A landmark 2019 study
of 20,000 people confirmed what many of us suspect to be true: Spending time in natural environments can benefit health
and well-being. Researchers found that people who spent two hours a week, either all at once or spaced over several visits, in natural environments were substantially more likely to report good health and psychological well-being than those who don’t.
Two hours was the minimum needed to accrue benefit, as briefer periods of time made no impact on health. The effects cut across class, race, education, region and prior health conditions. This, and a bevy of other studies on human interaction with nature, all point to this: Being in nature isn’t just a luxury, but non-negotiable for optimum health.
The health benefits of nature
Many studies over the past decade have shown how being in nature does wonders for both physical and mental health. But lately, research focused on green exercise–working out while experiencing nature—have come to the fore.
According to research, green exercise confers added benefits compared to exercising indoors or in urban “built” environments. The advantages range from improved immune function, lower blood pressure after exercise and potentially more restful sleep at night to enhanced mood and lower levels of perceived exertion. For many, green exercise feels less taxing, sometimes even when people are working physiologically harder, than the comparison ‘non-green’ exercise.
As Frank Lloyd Wright famously said, “Study Nature, love Nature, stay close to Nature. It will never fail you.
” Add to Lloyd’s list “workout in nature” and you have a recipe for epic fitness. Here are six ideas to get outside and get the most from your green workouts.
How to enjoy the benefits of nature
Make it mindful
Commit to taking 20 minutes a day to spend time in nature—hiking
, biking, walking, or even gardening. Whatever your exercise of choice, do it mindfully. Engage all your senses, observe your surroundings without judgment, and appreciate everything around you that's bringing your body and mind into a state of calm. Focus on the rhythm of your breathing, the anchoring force of the inhale exhale.
And you don’t have to make an excursion into nature a road trip to a state or national park. Avail yourself on whatever is available locally—any local park or green space will do. Many communities now have biking and walking paths that make this introduction to green exercise even more convenient and accessible to people young and old.
Slot it in at anytime
Whether it's a morning run first thing, your coffee on the patio, walking your dog or your child to school, or modifying your morning commute, there are many ways to get that healthy morning dose of vitamin N (nature). If you drive to work, consider walking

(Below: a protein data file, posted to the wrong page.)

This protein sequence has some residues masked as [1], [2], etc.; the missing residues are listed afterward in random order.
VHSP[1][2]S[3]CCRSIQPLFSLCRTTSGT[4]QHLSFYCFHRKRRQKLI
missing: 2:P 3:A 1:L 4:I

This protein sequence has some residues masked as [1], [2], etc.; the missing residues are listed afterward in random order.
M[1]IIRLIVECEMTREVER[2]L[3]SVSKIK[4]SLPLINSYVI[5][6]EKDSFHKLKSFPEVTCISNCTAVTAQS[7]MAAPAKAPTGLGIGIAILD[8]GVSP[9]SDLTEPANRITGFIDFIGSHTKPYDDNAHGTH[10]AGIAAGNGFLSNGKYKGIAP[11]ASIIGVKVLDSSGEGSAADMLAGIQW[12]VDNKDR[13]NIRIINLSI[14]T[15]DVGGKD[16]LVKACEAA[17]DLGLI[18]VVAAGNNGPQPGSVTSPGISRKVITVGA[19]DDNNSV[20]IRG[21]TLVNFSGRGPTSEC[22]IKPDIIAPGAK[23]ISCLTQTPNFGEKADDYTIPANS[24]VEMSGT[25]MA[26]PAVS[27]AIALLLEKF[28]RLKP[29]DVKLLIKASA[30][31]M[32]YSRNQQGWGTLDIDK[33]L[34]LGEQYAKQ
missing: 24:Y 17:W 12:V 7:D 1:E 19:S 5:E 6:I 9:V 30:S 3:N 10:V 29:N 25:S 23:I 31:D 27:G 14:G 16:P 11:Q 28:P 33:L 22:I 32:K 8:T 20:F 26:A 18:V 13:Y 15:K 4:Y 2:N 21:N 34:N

or riding your bike (even bussing means more time outside).
Take your lunch to a park bench, spend 10-15 minutes walking outside, or get out on the patio or rooftop if that is your only option. You can also try doing a few yoga poses
in the park. You may even find that your favorite yoga becomes grass.
Take an evening stroll or ride. Many people are taking advantage of not only the rails-to-trails movement, which turned old railroad tracks into paths to bike in green stretches of cities, but many communities have expanded their mountain biking trails as well. During the pandemic, the “walktail” combo—a walk with cocktail in hand—became a fun way to sip and stroll.
Try out some winter sports
Nature therapy is definitely easier when the weather is fair, but it doesn't mean you should neglect the outdoors for a significant portion of the year. Just because it’s cold out there doesn’t mean it’s no fun to get out. If you are dressed for success, skiing, snowboarding, snowshoeing, ice skating, and sledding are all great ways to experience the stark beauty of winter.
Try something new or pick up an old childhood favorite—you might be surprised at how much pleasure it brings. Nowadays, fat tires make mountain biking in winter a thing.
Don’t forget blue space
Open water may even have more of a favorable impact on the quality of your workout than standard parks and forests. Marine environments, even more than green spaces—land that is partly or completely covered with grass, trees, shrubs or other vegetation)—have been shown to improve our health, body and mind.
Recent studies have found that areas where people have lots of opportunity to gaze at blue spaces—bodies of water like the sea, lakes, ponds and even rivers—are associated with inducing positive mood and reducing negative mood and stress.
And it isn’t only the water that’s beneficial
, but the water’s associated soundscape and the quality of light on water that add to the general restorative effect. Consider taking up fishing, kayaking, canoeing, paddle boarding. Even just biking, running or walking around a lake or by a river or ocean can make you feel invigorated and refreshed, simultaneously.